“In light of our fallen nature, we cannot model the moral perfection, holiness, and righteousness of Christ, but by the grace of God through the Holy Spirit we do assimilate the life-pattern of Christ. At the heart of this life of assimilation is the cross and resurrection of Christ. As the church of Jesus Christ, we are called to live as pilgrims in this world taking up our own cross—a life of suffering (it is impossible to carry Christ’s cross). As we assimilate the life of the cross, God exalts His beloved servants. The Christian life is one of humiliation to exaltation, just as the life of our Savior is one of humiliation to exaltation. This activity is a work of God’s sovereign grace through the Holy Spirit in the life of the believer. Within the dynamic of God’s work, the believer now lives as an example of Christ’s work.” (William D. Dennison, Ph.D)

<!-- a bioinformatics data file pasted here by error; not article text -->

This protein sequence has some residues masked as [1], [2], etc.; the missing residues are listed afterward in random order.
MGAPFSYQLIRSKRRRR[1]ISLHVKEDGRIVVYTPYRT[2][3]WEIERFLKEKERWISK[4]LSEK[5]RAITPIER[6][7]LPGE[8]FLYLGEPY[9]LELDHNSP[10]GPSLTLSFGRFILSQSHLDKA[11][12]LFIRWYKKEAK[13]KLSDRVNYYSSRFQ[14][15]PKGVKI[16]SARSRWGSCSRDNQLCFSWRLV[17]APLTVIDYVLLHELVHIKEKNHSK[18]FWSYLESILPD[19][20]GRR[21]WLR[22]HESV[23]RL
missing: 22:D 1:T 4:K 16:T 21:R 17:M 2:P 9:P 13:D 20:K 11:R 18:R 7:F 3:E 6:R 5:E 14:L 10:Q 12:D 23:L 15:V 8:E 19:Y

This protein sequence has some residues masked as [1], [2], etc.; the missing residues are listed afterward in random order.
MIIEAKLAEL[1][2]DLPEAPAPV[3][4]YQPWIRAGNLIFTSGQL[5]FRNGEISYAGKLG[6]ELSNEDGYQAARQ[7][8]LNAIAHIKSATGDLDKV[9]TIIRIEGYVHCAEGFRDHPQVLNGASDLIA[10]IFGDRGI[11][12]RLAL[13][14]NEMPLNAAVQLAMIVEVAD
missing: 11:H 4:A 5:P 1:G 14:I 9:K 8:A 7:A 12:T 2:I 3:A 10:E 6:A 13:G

“Paul, an apostle of Christ Jesus by the will of God, To the saints who are in Ephesus, and are faithful in Christ Jesus: Grace to you and peace from God our Father and the Lord Jesus Christ (Ephesians 1:1-2, ESV).”
Paul begins his letter to the Ephesians with his standard greeting. Many of his New Testament letters begin this way with slight variations. At first glance, the greeting may seem innocuous to readers of Ephesians. It doesn’t flow that smoothly due to its complex syntax, and its endless stream of key bits of information multiply without pauses. In my estimation, this is a good thing because the richness of it requires the reader to digest it one clause or phrase at a time. Paul jam packs his greeting to the Ephesians with foundational truths about God the Father, God the Son, and their followers.